Home » News » Smallest CES for a decade marks the start of a technological revolution says the DPP
The media industry’s business network, the DPP, has published its popular report on the annual Consumer Electronics Show (CES). CES 2021: What consumer trends mean for the media industry unpacks the trends from this year’s show and combines them with a broader analysis of the technology market.

Smallest CES for a decade marks the start of a technological revolution says the DPP


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The media industry’s business network, the DPP, has published its popular report on the annual Consumer Electronics Show (CES). CES 2021: What consumer trends mean for the media industry unpacks the trends from this year’s show and combines them with a broader analysis of the technology market. The report was enabled by DPP member companies Lumen and Cognizant. It’s findings prove of huge significance for the media industry.

 

CES 2021 went online, and had its fewest attendees and exhibitors for over a decade. But, the DPP argues, this could mark the beginning of a roaring twenties for technology.

 

“As many have observed, the coronavirus pandemic accelerated tech adoption,” says DPP CEO and author of the report, Mark Harrison. “Many have characterised this as a consumer-led tech revolution. But it wasn’t. It was a business-led tech revolution – from which consumers are going to be the beneficiaries.”

 

Harrison has reported on CES for 12 consecutive years, putting him in a unique position to look at consumer technology trends over time. This year screen-based hardware products, from TV displays to computers, had their strongest year since 2015 – a reflection of how, during the pandemic, consumers turned to their screens to combine work, entertainment and games.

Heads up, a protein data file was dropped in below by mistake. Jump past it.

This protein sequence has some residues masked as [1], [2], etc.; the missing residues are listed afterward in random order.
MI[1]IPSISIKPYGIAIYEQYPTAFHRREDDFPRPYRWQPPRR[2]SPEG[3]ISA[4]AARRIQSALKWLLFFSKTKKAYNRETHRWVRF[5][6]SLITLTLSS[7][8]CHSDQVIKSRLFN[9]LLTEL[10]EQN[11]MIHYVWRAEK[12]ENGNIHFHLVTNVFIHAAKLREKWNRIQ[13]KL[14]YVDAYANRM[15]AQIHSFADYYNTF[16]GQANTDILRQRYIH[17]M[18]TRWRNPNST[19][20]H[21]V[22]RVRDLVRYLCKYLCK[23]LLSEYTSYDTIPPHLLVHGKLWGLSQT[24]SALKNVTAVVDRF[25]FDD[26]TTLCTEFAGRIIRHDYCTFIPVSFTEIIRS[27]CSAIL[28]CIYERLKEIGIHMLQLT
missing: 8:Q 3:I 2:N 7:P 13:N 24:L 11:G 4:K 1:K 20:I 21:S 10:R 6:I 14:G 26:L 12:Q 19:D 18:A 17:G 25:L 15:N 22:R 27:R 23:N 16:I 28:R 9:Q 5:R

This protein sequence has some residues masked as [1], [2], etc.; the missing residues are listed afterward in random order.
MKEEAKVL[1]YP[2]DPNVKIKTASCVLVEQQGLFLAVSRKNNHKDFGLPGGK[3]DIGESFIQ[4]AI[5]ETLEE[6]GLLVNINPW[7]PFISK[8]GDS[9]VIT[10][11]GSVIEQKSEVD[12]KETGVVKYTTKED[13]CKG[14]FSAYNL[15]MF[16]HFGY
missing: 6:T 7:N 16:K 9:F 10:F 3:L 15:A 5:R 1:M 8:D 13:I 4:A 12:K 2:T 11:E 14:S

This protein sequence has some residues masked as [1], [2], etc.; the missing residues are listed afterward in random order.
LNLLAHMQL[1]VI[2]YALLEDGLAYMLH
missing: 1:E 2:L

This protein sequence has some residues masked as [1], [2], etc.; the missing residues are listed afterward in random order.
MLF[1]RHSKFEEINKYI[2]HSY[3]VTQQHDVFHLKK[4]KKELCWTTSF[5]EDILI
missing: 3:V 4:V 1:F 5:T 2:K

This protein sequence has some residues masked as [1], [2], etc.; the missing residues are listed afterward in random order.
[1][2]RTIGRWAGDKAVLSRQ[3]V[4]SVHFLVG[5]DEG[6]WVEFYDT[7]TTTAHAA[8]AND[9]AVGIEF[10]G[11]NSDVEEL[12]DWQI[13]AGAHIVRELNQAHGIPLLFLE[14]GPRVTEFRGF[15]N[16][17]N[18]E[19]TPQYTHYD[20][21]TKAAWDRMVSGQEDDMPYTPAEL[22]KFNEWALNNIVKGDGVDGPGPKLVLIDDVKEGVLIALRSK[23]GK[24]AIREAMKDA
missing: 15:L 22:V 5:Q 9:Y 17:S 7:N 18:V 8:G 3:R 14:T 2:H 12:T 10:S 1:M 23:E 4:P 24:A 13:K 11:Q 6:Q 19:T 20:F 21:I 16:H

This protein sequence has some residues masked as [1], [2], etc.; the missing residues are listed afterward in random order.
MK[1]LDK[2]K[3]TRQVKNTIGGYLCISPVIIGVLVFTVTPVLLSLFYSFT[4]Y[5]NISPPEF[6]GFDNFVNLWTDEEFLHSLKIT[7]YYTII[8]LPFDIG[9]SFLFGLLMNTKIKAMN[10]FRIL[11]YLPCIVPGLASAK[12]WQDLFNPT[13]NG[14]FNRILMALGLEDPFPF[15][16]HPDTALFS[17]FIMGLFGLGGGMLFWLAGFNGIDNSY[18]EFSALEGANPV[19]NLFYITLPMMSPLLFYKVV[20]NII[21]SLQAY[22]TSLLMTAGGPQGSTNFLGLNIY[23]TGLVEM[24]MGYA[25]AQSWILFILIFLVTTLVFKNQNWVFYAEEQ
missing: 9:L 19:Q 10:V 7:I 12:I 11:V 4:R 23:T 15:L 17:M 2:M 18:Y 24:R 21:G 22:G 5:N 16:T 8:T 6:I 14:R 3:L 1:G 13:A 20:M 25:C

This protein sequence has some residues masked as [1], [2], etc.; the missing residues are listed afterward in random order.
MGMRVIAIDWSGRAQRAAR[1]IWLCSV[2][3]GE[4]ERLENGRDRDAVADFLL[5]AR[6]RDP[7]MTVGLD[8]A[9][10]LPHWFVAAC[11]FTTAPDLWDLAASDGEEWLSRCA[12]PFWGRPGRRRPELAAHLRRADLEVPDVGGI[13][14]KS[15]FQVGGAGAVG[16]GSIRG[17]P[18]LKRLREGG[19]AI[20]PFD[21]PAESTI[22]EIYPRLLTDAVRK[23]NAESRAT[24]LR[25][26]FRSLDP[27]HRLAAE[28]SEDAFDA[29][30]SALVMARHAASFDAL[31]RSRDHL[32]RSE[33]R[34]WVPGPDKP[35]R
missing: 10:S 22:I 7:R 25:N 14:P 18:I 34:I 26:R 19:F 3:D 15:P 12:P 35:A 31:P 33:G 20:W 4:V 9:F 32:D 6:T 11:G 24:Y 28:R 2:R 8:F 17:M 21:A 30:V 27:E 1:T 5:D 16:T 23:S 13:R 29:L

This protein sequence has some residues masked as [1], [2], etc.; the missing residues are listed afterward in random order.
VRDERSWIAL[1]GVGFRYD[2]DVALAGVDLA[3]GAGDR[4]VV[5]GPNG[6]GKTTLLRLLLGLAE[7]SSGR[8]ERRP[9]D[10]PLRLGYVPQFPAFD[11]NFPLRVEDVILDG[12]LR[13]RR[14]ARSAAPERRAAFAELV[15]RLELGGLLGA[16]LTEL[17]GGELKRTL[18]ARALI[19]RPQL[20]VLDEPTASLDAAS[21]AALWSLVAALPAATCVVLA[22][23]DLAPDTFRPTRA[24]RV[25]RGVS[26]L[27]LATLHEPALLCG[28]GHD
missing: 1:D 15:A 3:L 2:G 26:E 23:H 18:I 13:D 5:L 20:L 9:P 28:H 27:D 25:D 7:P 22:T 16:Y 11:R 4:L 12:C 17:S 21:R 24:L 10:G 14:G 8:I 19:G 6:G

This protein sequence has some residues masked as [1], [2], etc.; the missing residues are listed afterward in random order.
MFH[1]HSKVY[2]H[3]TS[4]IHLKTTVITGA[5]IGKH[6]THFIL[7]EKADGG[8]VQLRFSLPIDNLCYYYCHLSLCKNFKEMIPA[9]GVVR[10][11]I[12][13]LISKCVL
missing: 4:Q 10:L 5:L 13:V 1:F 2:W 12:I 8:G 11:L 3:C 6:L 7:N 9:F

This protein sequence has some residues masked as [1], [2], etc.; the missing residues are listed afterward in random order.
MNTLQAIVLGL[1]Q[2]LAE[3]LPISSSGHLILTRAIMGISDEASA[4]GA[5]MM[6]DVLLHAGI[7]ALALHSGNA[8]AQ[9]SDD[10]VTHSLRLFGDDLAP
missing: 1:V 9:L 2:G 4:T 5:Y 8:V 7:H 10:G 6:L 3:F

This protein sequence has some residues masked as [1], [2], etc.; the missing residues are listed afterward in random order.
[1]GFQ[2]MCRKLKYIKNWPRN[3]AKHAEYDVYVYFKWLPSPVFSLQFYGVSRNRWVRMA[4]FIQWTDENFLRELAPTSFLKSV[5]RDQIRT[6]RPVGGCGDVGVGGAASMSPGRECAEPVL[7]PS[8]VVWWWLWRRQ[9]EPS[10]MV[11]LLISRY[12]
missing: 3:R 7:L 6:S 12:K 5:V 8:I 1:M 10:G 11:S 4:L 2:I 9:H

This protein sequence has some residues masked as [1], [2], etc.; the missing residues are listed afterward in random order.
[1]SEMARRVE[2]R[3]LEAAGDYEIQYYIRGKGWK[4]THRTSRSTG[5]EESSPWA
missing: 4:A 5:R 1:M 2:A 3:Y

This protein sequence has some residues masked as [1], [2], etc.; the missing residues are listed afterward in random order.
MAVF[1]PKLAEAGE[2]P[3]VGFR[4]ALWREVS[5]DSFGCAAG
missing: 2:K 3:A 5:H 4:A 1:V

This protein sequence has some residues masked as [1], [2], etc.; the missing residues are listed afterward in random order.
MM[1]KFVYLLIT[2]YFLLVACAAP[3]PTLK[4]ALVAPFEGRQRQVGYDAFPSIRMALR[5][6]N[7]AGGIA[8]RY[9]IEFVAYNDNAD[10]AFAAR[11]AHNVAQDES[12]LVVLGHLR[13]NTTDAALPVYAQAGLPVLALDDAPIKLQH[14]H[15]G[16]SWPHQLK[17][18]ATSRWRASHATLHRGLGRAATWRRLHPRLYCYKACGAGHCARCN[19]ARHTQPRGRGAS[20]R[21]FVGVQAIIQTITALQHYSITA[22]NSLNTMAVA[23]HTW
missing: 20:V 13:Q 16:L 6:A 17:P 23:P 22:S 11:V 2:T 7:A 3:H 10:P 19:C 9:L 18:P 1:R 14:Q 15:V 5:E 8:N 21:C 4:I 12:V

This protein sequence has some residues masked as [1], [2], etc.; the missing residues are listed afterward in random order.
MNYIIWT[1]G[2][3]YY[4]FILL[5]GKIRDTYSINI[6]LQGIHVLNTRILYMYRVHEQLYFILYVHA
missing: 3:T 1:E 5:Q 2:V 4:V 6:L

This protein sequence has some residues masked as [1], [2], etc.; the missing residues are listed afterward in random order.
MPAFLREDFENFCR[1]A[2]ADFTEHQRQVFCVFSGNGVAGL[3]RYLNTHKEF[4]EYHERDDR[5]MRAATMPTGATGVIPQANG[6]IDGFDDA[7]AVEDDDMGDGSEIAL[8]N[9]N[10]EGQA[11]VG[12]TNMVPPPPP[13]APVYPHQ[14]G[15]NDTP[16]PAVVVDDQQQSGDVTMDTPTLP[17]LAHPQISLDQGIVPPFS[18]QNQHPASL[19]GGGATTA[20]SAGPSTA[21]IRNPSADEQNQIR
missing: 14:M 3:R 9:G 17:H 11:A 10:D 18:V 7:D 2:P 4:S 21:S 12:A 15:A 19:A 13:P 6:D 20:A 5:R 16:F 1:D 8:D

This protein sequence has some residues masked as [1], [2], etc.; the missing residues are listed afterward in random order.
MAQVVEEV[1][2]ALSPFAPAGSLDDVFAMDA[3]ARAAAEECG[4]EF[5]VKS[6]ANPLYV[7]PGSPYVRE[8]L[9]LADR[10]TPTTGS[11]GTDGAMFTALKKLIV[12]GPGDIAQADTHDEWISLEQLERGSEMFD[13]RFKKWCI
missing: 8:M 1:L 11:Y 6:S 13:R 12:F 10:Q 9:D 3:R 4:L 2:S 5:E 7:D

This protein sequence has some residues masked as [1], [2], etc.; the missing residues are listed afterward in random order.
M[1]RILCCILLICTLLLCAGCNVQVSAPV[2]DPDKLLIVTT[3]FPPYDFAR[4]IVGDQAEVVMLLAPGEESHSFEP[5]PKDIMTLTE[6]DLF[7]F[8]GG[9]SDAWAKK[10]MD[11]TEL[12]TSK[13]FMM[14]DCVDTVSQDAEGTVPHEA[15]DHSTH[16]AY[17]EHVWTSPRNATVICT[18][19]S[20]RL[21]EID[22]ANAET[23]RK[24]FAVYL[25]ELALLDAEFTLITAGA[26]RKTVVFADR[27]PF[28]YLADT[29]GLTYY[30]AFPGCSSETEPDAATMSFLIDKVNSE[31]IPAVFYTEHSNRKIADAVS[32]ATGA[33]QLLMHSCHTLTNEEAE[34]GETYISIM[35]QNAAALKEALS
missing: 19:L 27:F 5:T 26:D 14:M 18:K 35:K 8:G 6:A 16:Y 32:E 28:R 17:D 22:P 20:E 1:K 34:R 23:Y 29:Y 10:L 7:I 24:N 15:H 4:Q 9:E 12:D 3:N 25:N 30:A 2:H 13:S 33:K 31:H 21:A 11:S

But when it comes to real innovation, in areas such as AI, IoT (the internet of things) and sensors, the big story was in industry.

 

“In some respects CES 2021 marked the death of the gadget,” says Harrison. “Lots of vendors tried to tell us life is now all about air purification. It isn’t. It’s about how AI and related technologies are enabling businesses to transform their operations – usually so they can then serve consumers through just one, all important, gadget: the smartphone.”

 

CES 2021: What consumer trends mean for the media industry identifies and analyses six key trends from this year’s show, as well as providing individual market updates on 24 consumer technologies. It is available to download by DPP members here.

 

Mark Harrison will discuss his findings, and what they mean for media companies, in a special webcast with DPP CTO Rowan de Pomerai on Tuesday 26 January 2021. DPP members can sign up to attend here.

 

The DPP’s next report will be its annual DPP Predictions, curated by a group of experts from within the DPP membership, and available to the entire industry, in early February 2021.

 

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